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Favorite place to buy yarn?

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I pretty much agree with the comments on the LYSs.  I haven't been to many, because I crochet for charity, almost exclusively.  No!-Exclusively--because even when I make something that I get paid for, the money goes back into the yarn account for charity crocheting!  But the attitude I've gotten from the 5 or 6 LYSs that I've encountered have been the same--a little snooty, when they find out that I prefer to crochet!! (Before they find that out, they're fawning all over me!) What the heck is the difference?!  When I crochet, I have to buy more yarn--wouldn't they prefer that??  I know how to knit, but much prefer crocheting!  It's a right of ours to prefer one thing over the other, isn't it? We're in America!  So, I just avoid LYSs unless I really need a high quality/high priced yarn for something!

My favorite yarn store (the topic of this thread!), therefore, has to be JoAnn's--but preferably the ones in the bigger cities (more space--more variety!) We have one here in my fine city, but it is lacking somewhat in quantity and variety, due to its size.

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See that's the part I don't get.  Why would you care what I'm buying the yarn for?  As long as I'm a paying customer even if I just hoard it in my spare room why care?  Crochet or knitting you charge me the same price, so sell it to me with the same courtesy and politeness and answer my questions if you can and just be polite if you don't know because you know nothing about crochet. 

 

Honestly it wouldn't hurt to do some free research on crochet to be able to answer a few basic questions from those customers who do come in and have different craft needs than knitters.

 

This is supposed to be one of the beni's of going to an LYS over a box store, service.  I can't remember the last time I spoke with a clerk regarding product at one of the box stores I visit.  There are just too few available and I expect to do my own hunting when I'm there and know what I need, etc.  I've helped a few people who made the mistake of thinking there would be people to answer their questions and were new knitters/crocheters stuck in the aisles trying to figure out what to buy.  However, you don't find many people around to answer your questions when you go.

 

However, one of the advantages of an LYS is supposed to be customer service.  The people there are supposed to know fiber and be able to help you find what you need.  When they treat you badly, and have higher prices, it adds insult to injury.  I'm paying more and getting equally bad service.  At least in the box stores they just ignore you, they don't insult you.

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See that's the part I don't get.  Why would you care what I'm buying the yarn for?  As long as I'm a paying customer even if I just hoard it in my spare room why care?  Crochet or knitting you charge me the same price, so sell it to me with the same courtesy and politeness and answer my questions if you can and just be polite if you don't know because you know nothing about crochet.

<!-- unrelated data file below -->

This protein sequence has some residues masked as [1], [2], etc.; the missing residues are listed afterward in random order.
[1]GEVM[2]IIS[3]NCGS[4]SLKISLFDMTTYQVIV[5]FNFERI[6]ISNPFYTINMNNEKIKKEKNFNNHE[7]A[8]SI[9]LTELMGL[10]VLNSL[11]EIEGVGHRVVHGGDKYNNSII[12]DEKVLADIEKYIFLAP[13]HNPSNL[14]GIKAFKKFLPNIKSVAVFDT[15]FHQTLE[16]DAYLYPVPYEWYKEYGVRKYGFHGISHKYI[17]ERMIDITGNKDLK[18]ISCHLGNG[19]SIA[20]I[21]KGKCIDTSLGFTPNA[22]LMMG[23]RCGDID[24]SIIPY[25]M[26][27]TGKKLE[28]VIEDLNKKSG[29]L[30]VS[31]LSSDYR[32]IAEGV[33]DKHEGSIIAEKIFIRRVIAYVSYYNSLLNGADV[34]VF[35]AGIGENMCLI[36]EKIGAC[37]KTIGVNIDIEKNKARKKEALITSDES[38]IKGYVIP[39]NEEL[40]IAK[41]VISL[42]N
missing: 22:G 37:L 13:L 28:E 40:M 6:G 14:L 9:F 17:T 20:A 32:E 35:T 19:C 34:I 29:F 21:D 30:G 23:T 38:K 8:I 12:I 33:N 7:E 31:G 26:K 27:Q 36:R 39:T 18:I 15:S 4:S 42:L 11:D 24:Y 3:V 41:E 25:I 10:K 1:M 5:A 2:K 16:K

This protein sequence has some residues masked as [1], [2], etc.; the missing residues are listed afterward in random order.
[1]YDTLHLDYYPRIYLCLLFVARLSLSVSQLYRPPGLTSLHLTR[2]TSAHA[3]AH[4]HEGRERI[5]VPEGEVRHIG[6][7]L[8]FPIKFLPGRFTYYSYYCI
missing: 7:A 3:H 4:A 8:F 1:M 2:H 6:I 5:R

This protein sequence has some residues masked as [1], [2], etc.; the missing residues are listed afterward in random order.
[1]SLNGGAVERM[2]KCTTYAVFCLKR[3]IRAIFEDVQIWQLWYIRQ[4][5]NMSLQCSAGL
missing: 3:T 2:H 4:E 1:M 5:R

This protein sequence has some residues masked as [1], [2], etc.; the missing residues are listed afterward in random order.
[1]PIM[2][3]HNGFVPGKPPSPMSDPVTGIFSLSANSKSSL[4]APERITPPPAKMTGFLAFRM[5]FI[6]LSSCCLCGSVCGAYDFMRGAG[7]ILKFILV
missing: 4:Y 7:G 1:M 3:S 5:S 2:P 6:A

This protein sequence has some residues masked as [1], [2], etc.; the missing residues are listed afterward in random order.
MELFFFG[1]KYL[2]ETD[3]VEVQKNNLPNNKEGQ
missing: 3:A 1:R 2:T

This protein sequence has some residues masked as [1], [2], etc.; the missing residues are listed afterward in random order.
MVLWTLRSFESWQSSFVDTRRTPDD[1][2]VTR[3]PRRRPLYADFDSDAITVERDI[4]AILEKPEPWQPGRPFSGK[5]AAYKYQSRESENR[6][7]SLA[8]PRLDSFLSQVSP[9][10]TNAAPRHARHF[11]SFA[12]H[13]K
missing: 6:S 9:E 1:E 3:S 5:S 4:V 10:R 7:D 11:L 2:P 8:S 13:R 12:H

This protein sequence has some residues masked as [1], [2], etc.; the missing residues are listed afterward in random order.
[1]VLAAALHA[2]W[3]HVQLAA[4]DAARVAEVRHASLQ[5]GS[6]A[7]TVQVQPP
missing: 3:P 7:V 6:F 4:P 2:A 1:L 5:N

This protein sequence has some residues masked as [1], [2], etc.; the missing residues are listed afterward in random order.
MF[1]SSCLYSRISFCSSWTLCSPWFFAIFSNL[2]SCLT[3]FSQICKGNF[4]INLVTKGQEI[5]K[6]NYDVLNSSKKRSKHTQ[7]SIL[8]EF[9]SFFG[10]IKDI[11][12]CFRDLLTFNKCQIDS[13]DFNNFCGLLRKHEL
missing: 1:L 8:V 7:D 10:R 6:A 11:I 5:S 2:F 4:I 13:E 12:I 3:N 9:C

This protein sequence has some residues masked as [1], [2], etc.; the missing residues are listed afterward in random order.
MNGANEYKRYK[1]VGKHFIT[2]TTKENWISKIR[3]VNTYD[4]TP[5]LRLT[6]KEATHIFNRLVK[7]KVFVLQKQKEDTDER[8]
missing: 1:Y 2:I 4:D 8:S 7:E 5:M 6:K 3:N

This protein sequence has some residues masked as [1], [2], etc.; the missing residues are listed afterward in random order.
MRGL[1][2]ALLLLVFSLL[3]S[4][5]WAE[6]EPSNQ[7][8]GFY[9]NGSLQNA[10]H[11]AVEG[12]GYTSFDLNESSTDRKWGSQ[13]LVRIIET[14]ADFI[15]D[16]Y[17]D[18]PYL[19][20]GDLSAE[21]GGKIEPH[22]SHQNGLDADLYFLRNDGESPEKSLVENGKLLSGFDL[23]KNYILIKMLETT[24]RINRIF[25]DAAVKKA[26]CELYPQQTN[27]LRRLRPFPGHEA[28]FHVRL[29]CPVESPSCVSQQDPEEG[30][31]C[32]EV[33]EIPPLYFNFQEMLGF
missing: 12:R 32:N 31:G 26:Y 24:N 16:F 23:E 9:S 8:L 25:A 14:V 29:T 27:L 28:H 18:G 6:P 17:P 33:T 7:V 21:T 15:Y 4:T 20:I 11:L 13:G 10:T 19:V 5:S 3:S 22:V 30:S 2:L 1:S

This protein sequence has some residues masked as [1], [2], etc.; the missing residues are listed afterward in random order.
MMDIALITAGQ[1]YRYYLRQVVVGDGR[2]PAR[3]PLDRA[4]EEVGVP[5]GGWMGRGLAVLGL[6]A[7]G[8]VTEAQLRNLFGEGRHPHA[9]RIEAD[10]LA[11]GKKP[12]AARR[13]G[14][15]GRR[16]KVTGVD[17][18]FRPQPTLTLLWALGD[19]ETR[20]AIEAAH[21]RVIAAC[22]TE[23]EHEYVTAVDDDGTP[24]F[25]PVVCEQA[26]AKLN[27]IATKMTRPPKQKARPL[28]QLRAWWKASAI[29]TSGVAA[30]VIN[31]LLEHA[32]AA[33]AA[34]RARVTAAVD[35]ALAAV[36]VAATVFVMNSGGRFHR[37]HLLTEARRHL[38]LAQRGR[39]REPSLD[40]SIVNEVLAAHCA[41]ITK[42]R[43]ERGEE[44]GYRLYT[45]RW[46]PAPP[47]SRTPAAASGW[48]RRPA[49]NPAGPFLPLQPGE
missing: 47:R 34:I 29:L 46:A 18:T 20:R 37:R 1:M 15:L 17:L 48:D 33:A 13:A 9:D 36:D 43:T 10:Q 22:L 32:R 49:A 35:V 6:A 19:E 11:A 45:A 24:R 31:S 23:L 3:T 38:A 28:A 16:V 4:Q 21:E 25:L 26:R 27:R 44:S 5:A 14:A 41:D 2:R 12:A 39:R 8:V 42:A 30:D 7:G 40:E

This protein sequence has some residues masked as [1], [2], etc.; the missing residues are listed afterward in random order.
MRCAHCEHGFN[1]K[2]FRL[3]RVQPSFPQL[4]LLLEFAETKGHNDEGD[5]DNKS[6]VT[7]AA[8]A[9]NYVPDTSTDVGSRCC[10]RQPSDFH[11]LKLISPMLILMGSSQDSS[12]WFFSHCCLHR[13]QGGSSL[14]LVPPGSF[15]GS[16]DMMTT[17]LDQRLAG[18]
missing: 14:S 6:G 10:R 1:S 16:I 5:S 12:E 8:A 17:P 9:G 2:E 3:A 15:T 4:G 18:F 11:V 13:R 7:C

However, one of the advantages of an LYS is supposed to be customer service.  The people there are supposed to know fiber and be able to help you find what you need.  When they treat you badly, and have higher prices, it adds insult to injury.  I'm paying more and getting equally bad service.  At least in the box stores they just ignore you, they don't insult you.

 

I agree there is no justification for being rude to customers, making people feel unwelcome in a store.  No reason at all to not want to sell yarn for whatever purpose the buyer may put it to.  People who are treated rudely WILL find other places to shop, whether that's a different type of store or online, we have so many venues to choose from.  

 

I've had two LYS owners be negative.  One told me "you should knit, it's so much nicer" when I said I crocheted---I laughed at her, didn't buy anything, and haven't returned to the store. And one wanted to debate the merits of crochet versus knitting which is "so much more versatile".....she will also argue about how long it took me to drive to the store----I haven't completely ruled out going to her current store, but somehow just haven't been back for a couple of years.  

 

But most stores I have been to do not have the bad attitude and are welcoming of anyone who wants to buy yarn.  So I just hope that crocheters who have not yet been to an LYS will give it a try and not avoid LYS completely out of a fear that they will not be welcomed.  

 

I guess in my mind, by shopping at LYS I am helping in a small way to spread the message that LYS are missing out on sales if they don't cultivate the crocheting customer.  And when I do encounter a really crochet-positive shop, like my 2 favorites that I mentioned above,  I feel really motivated to support them.  It is a great feeling to walk into a small store with a friendly owner/staff, and be able to talk about the different yarns, or tools, and what you might crochet with them.  The yarns they find to stock are ones I would probably never try if I didn't see them in person, so it's like a treasure hunt.  I just hope that crocheters won't entirely give up on LYS because there are some great ones out there.  

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My problem with buying there is the price.  When comparing the skein size, the majority of their skeins are the same size as the average worsted acrylic, like LB's Vanna's Choice.  The price difference is an average of $20/skein compared to $5/skein (or $2.50 because of coupons.)  I know that the quality is better, but that's a HUGE difference to me. 

 

 

 

Are we talking apples to oranges here?  I've never seen worsted 100% acrylic priced at $20 a skein.  Do you remember what brand it was?  

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Are we talking apples to oranges here?  I've never seen worsted 100% acrylic priced at $20 a skein.  Do you remember what brand it was?